Helmsley, a Georgian market town in North Yorkshire – on the edge of the North York Moors National Park – is filled with honey-hued cottages. It is a gateway to walks and a popular culinary scene. As well as cosy pubs and cafés, the town has 12th-century castle ruins and a walled garden that was a filming location for the 2020 remake of The Secret Garden.
Helmsley itself is becoming a destination for food, with Bantam among the restaurants to gain a Michelin listing in the guide’s 2023 edition. Five minutes’ drive from Helmsley, The Star Inn at Harome is a Michelin-starred pub.
For visitors who bring a car, there are several Yorkshire highlights within easy reach, including the stately home Castle Howard (23 minutes’ drive), the seaside resort of Whitby (just under an hour) and the 8,500-acre Dalby Forest (45 minutes).
The North York Moors National Park was designated an International Dark Sky Reserve in 2020. It hosts a Dark Skies Festival each year (9–25 February next year), with events such as starlight runs, stargazing safaris and art workshops.
Getting there and around
Helmsley does not have a railway station. From York railway station, which is served by several operators, take the 31X bus to Helmsley (75 minutes). Or, from Malton railway station, served by TransPennine Express, it is around 30 minutes’ drive to Helmsley.
Drop your bags
The Partridge at The Old Bank is an apartment in the centre of Helmsley. The converted building is decorated with original, Yorkshire-inspired artworks and looks out over the market square. Sleeps four, from £185 a night, beautifulescapes.co.uk.
The Pheasant Hotel in Harome is a country house property two-and-a-half miles outside of Helmsley. It has a heated swimming pool and restaurant. Doubles from £200 a night, including breakfast, thepheasanthotel.com.
Angram Cottage, a converted barn in Coxwold, sits on a woodland track, next to a brook. The village is 15 minutes’ drive from Helmsley or 33 minutes on the 31X bus. Sleeps four, from £200 a night, beautifulescapes.co.uk.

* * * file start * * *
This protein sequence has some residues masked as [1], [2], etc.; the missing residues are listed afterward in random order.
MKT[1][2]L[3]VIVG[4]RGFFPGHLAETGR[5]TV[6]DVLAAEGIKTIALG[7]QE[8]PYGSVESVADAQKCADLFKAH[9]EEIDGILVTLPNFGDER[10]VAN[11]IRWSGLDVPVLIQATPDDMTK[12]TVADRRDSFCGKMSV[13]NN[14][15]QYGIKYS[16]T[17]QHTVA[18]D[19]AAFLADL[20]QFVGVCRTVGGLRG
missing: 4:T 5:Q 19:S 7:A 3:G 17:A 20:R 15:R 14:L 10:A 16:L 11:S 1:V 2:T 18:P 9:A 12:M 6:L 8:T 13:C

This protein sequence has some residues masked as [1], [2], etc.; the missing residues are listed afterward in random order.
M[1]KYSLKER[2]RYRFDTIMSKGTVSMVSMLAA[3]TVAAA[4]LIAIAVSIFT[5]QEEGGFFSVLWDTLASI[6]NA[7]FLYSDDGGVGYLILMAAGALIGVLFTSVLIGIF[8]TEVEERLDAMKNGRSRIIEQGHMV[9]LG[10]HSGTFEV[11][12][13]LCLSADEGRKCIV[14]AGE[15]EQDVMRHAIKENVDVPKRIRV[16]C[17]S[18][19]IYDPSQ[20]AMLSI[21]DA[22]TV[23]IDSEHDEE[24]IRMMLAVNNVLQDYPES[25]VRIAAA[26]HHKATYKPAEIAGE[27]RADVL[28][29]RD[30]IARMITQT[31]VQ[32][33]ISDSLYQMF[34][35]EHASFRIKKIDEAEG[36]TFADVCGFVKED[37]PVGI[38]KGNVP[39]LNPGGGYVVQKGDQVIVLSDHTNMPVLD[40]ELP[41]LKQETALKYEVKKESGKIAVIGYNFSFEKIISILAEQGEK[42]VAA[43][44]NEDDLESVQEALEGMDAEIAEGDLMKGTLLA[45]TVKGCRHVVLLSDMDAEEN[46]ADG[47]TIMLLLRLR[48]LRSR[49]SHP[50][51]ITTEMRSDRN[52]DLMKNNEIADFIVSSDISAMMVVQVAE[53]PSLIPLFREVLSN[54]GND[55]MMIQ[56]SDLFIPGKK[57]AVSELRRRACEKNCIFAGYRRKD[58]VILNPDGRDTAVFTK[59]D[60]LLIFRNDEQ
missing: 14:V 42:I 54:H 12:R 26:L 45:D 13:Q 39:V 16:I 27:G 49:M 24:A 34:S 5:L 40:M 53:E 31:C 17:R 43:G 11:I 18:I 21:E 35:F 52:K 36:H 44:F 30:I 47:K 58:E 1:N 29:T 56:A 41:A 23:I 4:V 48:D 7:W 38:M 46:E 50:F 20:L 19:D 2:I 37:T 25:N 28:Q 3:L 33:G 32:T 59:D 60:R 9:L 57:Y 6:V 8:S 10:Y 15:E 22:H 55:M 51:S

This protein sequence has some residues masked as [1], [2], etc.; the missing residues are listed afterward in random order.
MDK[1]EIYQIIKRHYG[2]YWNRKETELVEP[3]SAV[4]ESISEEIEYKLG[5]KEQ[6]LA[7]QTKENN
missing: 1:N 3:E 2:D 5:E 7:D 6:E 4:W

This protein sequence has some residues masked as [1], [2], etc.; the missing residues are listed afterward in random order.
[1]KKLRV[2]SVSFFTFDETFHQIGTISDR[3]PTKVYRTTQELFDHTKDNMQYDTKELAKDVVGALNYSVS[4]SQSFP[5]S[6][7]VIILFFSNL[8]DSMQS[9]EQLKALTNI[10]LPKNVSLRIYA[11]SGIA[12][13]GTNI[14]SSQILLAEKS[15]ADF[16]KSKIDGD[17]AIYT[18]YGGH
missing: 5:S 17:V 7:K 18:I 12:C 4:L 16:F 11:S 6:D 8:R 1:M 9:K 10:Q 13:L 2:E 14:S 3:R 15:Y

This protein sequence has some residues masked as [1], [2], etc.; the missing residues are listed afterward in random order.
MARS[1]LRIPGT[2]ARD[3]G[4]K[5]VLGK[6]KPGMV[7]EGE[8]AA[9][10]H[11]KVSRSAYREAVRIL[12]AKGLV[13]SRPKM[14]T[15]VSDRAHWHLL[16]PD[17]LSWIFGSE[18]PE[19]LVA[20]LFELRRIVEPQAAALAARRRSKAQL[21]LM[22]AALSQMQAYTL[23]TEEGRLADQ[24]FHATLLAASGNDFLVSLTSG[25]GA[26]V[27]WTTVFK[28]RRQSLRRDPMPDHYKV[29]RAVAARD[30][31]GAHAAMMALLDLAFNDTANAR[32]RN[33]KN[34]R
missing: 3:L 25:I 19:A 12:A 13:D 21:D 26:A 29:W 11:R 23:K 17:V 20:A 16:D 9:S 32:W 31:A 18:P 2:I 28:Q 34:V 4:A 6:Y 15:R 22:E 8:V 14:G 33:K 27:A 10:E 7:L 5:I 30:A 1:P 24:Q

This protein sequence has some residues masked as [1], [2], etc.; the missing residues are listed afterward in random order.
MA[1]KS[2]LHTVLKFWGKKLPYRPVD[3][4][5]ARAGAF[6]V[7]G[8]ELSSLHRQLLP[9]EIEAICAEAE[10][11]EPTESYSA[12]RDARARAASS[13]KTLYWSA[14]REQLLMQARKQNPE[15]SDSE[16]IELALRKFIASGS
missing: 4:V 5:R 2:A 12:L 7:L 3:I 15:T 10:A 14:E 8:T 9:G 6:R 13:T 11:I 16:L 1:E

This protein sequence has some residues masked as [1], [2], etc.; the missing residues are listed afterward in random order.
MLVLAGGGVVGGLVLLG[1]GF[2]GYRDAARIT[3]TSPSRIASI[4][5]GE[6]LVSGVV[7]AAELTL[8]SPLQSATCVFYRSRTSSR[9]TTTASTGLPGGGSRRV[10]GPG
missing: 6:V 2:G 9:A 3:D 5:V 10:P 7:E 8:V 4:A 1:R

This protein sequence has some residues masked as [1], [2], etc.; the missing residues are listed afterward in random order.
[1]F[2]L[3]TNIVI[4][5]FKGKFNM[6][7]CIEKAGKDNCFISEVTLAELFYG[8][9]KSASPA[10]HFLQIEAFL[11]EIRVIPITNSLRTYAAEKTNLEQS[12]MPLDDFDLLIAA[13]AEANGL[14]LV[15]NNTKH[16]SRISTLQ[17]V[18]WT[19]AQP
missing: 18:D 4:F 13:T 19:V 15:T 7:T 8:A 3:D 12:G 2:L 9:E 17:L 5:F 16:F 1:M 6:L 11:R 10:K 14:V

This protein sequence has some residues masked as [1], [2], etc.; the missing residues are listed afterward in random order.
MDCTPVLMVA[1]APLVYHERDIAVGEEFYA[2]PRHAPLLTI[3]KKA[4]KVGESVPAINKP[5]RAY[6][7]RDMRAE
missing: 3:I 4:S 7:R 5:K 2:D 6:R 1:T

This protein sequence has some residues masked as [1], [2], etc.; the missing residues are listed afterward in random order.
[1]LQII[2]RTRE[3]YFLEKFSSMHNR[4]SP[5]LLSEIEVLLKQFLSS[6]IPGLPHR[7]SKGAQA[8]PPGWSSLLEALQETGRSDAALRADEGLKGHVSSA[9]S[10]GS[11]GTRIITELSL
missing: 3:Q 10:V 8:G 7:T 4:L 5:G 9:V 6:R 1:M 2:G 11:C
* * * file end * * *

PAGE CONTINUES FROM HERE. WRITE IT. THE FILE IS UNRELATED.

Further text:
Browse the shops
Browns department store was established in 1890 and has a Helmsley branch.
Agnus & Co is a useful stop for Christmas presents. Among its stock are embroidery, knitted jumpers and hats, scarves and crockery.
Hunters of Helmsley delicatessen has a selection of breads, cheeses, ham, jams and chutney. On The Helmsley Bookshop’s shelves you will find fiction, non-fiction and children’s books.
Helmsley market is held each Friday. Traders sprawl across the Market Place selling fruit and vegetables, gifts, household goods, clothing and flowers.
Twig & Twine offers colourful cottage-garden, hand-tied bouquets.
Helmsley’s collection of tearooms includes The Vinehouse Café. Its menu, which changes daily, features ingredients from the café’s walled garden. It also serves freshly baked scones and cakes. Open 10am–4pm, Tues–Sun, vinehousecafehelmsley.co.uk.
Porters Coffee Shop (facebook.com/PortersCoffeeShopHelmsley) has a selection of tea and cakes, while Mannion & Co serves deli sandwiches.
Rainy day refuges
Helmsley Arts Centre has a year-round calendar of performances and arts and crafts events.
A 10-minute drive from Helmsley, the National Trust-run Nunnington Hall has collections including miniature furniture, antiques and art. Open on select days in December, £11 adults, £5.50 children, nationaltrust.org.uk.
The Yorkshire Spa Retreat in Nawton (six minutes’ drive, 20 minutes if you take 128 bus, then walk), has a hydrotherapy pool, herbal steam room, Himalayan salt sauna and wild swimming pond. Winter warmer spa days from £145 (book in advance).
A drink by the fire
There are several options in town. The Feversham Arms Hotel, originally a coaching inn, includes a snug bar. The Black Swan dates to the 15th century, with a mix of Tudor and Georgian architecture. And The Feathers Hotel has plenty of heritage under its low-slung ceilings.
Bantam restaurant is a casual bistro dishing up Mediterranean-inspired meals. The menu might include smoked cod roe and crisps to start (£5) followed by a sharing plate of roast monkfish, courgettes and lobster bisque (£19), (bantamrestaurant.co.uk).
The Star Inn at Harome is a place for a blowout treat – try the suckling pig or halibut roasted with seaweed butter – as is the Michelin-starred The Black Swan at Oldstead. The latter is 15-minutes’ drive from Helmsley. Newcomer Mýse in Hovingham (also 15 minutes by car) focuses on locally sourced ingredients.
With the North York Moors National Park on the doorstep, there are plenty of picturesque routes for all abilities.
Kilburn White Horse, a 318ft long, 200ft high figure of a horse cut in the hillside, is a 15-minute drive away. A stroll across the hill figure offers views of the surrounding countryside.
Helmsley is also the start of The Cleveland Way National Trail walking route. The full walk is 109 miles and takes in moorland and coast. Keen ramblers might try the 10-mile section to Sutton Bank, passing the ruins of Rievaulx Abbey and finishing at an escarpment. Its view over the Vale of York was described as “the finest in England” by James Herriot.
Three things you might not know about Helmsley…
1) In medieval times, the town was known as Elmeslac, which meant “Helm’s forest-clearing”. This suggests that it was surrounded by woodland.
2) After the Norman Conquest, the town was granted to Robert, Count of Mortain, half-brother of William the Conqueror.
3) All Creatures Great and Small fans can visit the World of James Herriot in Thirsk, 25 minutes’ drive away.